We have read a lot this year about state and local budget shortfalls, much of which has been blamed on the recession. Governments have responded by issuing furloughs and, in some cases, cutting back days of operation. Yet they’re not even close to facing the central challenge, and, as a result, budget problems will continue into perpetuity unless serious changes are made.
When revenues started falling, states predominantly took half measures to temporarily control their costs. Cutting back work days proved to be a stopgap answer. More importantly, they went crying to Congress and pleaded for money to keep state and local operations going. The feds responded by doing exactly the wrong thing – they included money in the Stimulus Bill to cover the shortfalls. Because it is actually illegal for most states to run deficits – a limitation that obviously doesn’t apply to Washington – the budget problem just continued up the food chain. While private companies have been forced to reevaluate their operations due to the recession, governments have been unwilling to do the same. Both private firms and public entities face the same challenges, but their responses are totally different because governments have a warped sense that they will always be able to extract greater revenues from their constituents through fear and coercion.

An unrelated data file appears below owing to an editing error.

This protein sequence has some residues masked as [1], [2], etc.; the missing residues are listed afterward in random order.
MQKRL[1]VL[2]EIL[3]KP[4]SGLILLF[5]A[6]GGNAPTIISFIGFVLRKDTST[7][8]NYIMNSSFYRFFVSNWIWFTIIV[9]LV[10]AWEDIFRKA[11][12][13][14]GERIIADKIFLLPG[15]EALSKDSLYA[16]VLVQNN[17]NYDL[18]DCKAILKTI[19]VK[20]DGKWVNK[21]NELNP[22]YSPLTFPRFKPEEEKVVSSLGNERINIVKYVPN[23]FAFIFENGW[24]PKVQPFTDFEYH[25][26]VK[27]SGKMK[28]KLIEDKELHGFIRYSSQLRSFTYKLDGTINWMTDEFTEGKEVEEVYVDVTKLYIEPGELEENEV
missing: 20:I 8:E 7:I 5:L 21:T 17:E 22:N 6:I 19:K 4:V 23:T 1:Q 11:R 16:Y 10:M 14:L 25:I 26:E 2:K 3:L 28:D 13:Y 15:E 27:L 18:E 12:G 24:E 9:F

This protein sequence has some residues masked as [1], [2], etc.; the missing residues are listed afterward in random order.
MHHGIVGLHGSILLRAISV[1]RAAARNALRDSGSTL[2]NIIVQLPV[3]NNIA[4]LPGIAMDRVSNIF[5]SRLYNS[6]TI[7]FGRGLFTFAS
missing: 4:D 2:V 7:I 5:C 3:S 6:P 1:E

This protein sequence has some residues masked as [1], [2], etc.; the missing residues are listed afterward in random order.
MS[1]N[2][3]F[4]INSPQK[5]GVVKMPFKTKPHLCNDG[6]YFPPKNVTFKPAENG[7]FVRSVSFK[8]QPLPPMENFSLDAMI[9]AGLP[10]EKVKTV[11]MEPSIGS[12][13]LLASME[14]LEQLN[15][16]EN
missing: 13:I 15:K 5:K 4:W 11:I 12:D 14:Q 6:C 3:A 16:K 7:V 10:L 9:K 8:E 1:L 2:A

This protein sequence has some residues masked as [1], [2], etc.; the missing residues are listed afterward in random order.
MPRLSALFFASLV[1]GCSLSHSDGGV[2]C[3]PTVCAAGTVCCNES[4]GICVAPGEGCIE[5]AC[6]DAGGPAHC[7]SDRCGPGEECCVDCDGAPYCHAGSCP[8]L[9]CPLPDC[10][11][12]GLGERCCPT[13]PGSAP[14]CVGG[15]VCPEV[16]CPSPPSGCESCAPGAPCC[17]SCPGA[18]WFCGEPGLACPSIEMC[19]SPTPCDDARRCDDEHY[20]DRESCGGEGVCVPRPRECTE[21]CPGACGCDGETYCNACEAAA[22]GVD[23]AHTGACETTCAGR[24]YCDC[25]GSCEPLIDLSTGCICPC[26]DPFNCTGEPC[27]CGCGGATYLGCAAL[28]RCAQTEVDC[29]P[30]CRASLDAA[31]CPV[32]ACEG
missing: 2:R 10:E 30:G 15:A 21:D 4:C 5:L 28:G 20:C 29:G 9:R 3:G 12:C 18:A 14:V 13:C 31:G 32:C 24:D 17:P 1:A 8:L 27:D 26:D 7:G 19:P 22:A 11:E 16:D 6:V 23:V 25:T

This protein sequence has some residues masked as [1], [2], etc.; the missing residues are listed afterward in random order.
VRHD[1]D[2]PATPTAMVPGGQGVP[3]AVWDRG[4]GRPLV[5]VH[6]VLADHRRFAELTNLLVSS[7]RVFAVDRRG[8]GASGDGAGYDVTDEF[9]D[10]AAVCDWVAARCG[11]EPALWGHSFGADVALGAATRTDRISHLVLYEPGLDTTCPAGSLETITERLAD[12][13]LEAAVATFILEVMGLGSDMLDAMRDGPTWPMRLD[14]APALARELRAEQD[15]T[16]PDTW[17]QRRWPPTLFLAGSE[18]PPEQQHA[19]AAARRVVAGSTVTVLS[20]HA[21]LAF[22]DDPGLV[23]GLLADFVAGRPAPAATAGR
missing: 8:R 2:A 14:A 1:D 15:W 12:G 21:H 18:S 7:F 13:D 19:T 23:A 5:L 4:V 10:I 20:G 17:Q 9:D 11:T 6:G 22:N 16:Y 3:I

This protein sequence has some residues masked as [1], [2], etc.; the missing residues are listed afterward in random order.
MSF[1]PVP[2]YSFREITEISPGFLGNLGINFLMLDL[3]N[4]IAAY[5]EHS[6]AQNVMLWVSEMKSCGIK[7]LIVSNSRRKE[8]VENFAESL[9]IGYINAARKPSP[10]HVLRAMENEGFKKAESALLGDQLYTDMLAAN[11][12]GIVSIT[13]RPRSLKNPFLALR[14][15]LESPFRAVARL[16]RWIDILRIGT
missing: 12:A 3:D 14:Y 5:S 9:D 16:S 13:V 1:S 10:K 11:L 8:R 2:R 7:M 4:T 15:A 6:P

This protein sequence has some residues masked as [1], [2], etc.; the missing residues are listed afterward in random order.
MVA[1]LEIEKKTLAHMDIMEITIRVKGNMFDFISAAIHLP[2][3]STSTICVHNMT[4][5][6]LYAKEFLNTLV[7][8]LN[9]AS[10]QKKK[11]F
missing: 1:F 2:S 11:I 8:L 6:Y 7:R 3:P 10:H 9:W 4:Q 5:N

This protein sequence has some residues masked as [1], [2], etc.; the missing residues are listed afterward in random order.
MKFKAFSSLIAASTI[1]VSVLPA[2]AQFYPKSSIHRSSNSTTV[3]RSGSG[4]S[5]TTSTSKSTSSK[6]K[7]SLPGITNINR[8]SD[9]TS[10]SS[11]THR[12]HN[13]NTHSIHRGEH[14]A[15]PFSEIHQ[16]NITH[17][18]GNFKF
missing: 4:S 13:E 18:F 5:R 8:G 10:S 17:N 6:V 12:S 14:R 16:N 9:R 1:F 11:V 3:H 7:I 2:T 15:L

The states need to face reality as their revenues keep falling. Their highest priority should be a reassessment of the breadth and operations of governmental services. Five months ago, I looked at the deal that balanced the California state budget – a “balance” that lasted for about three days as decreased revenue and unwillingness to cut spending quickly created a new $20 billion shortfall. It became shockingly apparent that there was far too much being done by the state government. Though there is certainly a constituency for each and every “vital” function, they cannot all be funded by a shrinking revenue base. Choices need to be made, with priorities placed on public safety, transportation and education. Legislatures have to act as grownups and slash programs that don’t meet the essential mandate.
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